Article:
Tip: Store as much data as you can


Example: Document generation. How this usually works is you have a template rendering service which gathers data from your database, populates a template, renders a PDF and then stores it somewhere.

What we found is crucial: always store the template data in the database. Just a json field with key-value works for template variables before you create the PDF.

we failed at building that 2 times before we got it right. In one case, we found inconsistencies in the database and wanted to double-check with the PDFs. Problem was that we didn’t follow this best-practice yet.

The result?

We were forced to parse PDFs and store the info back into the DB. That took us days of writing a parser and then executing it over night for hundreds of thousands of PDFs.

External consistency need caution

Then there’s consistency that’s external to a system. […] there is no way to be 100% correct using only the tools that are inside the system. You need external audits, reality checks, periodic reconciliation.

I almost forgot about external consistency until I read the above lines in Daniel’s post. Yes, there’s always uncertainty when using external systems, it’s better not to assume they always tell the truth.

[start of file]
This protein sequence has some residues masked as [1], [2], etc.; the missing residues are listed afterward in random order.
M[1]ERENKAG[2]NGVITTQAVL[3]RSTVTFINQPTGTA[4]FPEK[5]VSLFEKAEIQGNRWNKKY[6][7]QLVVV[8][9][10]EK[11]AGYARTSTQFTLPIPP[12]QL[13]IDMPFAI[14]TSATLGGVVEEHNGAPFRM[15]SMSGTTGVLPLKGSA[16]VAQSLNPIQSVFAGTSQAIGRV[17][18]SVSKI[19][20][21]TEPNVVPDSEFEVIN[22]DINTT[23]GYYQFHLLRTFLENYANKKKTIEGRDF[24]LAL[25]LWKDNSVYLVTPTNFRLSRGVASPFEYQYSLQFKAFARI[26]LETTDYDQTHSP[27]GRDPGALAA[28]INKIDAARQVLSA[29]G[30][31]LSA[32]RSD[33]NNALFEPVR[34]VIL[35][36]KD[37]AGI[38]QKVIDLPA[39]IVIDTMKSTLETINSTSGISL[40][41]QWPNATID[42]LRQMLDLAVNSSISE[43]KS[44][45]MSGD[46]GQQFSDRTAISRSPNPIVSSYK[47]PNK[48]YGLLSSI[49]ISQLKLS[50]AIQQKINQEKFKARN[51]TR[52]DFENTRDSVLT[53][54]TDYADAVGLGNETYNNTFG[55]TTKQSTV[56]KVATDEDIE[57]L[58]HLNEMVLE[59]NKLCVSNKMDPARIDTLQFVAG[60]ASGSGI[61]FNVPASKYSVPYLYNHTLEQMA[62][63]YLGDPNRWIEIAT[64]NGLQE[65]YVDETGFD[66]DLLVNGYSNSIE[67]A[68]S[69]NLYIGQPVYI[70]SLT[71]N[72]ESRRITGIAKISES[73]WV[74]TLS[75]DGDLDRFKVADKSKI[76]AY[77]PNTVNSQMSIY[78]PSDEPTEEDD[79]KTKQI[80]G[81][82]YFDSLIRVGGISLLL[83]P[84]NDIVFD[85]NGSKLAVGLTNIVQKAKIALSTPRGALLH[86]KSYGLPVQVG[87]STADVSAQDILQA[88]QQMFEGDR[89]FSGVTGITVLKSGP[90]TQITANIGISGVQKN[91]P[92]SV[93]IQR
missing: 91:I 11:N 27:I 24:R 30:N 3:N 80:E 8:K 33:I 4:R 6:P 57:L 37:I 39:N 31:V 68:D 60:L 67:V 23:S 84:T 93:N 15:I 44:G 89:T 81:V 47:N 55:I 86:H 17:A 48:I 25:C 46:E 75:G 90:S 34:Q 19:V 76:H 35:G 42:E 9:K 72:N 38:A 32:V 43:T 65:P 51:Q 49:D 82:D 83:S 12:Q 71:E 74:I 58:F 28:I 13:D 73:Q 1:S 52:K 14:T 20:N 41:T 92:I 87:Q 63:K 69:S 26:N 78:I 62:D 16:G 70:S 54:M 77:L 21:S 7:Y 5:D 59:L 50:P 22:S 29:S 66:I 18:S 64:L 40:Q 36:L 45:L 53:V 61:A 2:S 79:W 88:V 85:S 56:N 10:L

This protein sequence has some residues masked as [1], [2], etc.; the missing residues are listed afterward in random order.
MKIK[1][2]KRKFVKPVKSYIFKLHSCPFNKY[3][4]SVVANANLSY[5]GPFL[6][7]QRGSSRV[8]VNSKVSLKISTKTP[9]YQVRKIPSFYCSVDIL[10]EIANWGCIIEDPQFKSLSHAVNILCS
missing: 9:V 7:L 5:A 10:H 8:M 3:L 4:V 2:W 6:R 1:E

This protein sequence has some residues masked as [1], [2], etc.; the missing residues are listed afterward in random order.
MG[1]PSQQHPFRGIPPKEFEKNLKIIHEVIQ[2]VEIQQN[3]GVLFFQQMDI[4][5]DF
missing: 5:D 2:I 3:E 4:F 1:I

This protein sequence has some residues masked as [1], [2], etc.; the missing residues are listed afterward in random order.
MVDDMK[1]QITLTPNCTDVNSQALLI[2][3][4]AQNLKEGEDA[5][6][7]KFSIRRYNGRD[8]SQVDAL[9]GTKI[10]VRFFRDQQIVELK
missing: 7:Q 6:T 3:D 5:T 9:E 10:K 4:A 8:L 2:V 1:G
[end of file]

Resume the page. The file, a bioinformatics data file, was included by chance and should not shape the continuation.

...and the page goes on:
Tip: How to approach for APIs

Make a table called api_messages and store all requests and responses in it. That way you can check if a request suddenly deviates from the same request a year ago.

It might also help you fix problems in your own database later, as you always have the raw data saved.


Tests only go so far

I’ve worked with system that had 100% test coverage and they still were inconsistent. You cannot ever get to all edge cases:

100% code coverage only says that the code is covered, not that all possible inputs are dealt with

TODO: Look up the definition of code coverage. I’d bet that some tools check for edge cases in input data

A big enough system will always deal with it

Large software systems have one thing in common: they grew to that point, and growth also means change. Ideally the underlying data also changes (that’s why we use data migrations), but there’s always an error.

This error eventually compounds over the time a software system changes, it’ll also compound over the number of users in the system.

Guideline: Never let the customer pay for your mistakes


Vidar points out on HN

Customers won’t complain about being under-charged, so a loss of data for a system like that is fine[…]

In the system we were maintaining we gave discounts at one point. Customer happiness was worth more than the loss in not-invoiced quota.

“Why did you invoice me this?”

We sometimes had customers asking for explanations. Almost always these customers were happy when getting a discount. That cost the system money, but it was better than a possible complaint on Google Reviews.

Do you havea story about data inconsistency? Let me know!

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Till Carlos

I'm Till, a senior developer who started a software company. I explain software concepts for people in leading roles.